Frustrations Of An Asian American Whedonite

By Guest Contributor Michael Le, cross-posted from Racebending

(l-r) Nathan Fillion, Joss Whedon and Summer Glau at San Diego Comic-Con. Courtesy: Entertainment Weekly.

Equality is not a concept. It’s not something we should be striving for. It’s a necessity. Equality is like gravity. We need it to stand on this earth as men and women, and the misogyny that is in every culture is not a true part of the human condition. It is life out of balance, and that imbalance is sucking something out of the soul of every man and woman who’s confronted with it. We need equality. Kinda now.

Joss Whedon, Equality Now tribute address

Let me preface this piece with the following:

I’ve been a fan of Joss Whedon for many, many years. I’ve seen every episode of Buffy the Vampire Slayer more times than I’d care to admit. I have the complete Angel 30-disc DVD box set. I have two signed copies of Dollhouse S1 on Blu-ray (one to watch and one to keep). My girlfriend recorded her own versions of the music from Dr. Horrible’s Sing-Along Blog and I have my very own copy of Titan AE.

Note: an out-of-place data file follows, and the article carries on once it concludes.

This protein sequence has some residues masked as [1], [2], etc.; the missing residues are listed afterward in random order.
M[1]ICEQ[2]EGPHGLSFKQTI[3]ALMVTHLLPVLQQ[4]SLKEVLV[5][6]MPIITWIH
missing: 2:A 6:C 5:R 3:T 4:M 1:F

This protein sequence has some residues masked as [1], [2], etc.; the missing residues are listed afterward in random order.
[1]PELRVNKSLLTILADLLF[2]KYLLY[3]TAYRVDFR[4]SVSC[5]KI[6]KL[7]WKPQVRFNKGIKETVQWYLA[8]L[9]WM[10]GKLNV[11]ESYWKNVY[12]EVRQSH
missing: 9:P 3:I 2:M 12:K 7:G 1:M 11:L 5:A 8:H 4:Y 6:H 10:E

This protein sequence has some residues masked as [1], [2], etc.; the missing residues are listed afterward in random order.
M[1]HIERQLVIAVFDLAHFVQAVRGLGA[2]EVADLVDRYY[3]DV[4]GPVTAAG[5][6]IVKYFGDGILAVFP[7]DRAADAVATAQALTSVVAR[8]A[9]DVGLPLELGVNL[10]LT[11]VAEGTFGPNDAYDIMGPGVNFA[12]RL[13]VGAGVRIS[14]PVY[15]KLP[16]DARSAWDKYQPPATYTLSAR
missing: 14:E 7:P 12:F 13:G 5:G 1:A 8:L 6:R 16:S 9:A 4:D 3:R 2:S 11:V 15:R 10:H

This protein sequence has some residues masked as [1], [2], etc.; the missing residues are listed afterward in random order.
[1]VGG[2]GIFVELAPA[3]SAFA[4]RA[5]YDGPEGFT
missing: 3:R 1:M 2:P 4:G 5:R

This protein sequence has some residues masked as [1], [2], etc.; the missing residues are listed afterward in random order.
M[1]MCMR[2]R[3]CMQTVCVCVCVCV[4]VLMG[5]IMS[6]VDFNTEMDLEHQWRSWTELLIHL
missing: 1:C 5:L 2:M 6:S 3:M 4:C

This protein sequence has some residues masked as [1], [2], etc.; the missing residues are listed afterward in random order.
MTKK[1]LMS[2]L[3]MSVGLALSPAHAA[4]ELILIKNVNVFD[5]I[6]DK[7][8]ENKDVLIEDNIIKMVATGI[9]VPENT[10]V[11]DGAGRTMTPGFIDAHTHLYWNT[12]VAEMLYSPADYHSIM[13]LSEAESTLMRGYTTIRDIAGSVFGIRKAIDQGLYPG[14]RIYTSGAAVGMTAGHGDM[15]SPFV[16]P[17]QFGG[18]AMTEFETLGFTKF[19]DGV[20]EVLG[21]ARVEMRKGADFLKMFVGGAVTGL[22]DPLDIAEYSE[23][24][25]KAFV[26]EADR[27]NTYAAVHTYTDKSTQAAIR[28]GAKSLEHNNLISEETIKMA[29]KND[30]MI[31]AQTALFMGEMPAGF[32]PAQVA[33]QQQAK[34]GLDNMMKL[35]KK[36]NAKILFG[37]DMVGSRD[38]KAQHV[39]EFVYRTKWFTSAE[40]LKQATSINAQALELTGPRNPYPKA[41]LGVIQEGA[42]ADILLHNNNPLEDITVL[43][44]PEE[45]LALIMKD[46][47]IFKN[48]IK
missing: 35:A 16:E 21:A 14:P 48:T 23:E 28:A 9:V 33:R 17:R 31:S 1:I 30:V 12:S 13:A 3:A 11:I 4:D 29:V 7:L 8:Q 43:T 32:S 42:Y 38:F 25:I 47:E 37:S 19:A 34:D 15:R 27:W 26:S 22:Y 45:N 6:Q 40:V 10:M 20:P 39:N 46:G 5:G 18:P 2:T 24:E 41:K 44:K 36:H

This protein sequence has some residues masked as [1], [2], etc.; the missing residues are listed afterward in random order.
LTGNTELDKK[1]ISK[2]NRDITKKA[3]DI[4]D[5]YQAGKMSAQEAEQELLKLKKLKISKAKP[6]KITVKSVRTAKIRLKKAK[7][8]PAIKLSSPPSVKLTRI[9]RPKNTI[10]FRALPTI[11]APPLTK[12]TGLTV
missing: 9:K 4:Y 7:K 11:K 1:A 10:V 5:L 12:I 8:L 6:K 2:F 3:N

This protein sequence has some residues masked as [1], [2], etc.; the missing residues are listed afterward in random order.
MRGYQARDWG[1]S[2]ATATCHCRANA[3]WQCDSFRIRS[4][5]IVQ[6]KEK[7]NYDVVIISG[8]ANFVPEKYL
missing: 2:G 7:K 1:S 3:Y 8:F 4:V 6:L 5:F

And, of course, I’m also a huge fan of a little show called Firefly.

The show was groundbreaking in many ways and quickly became a cult favorite. Although it only lasted one season, it went on to influence many shows that followed with its unique mix of drama, grounded science, and the patented Whedon snark. It was the beautiful, critically acclaimed show that left us too soon. And then it became the little show that was so dearly loved that, against staggering and impossible odds, it actually attained closure as a major Hollywood film.

At San Diego Comic-Con 2012, I finally got to ask the question. The question that’s been burning in my mind for almost ten years now.

The answer, unfortunately, was less than what I’d hoped. Fundamentally, it boiled down to this: it just wasn’t something Joss cared about.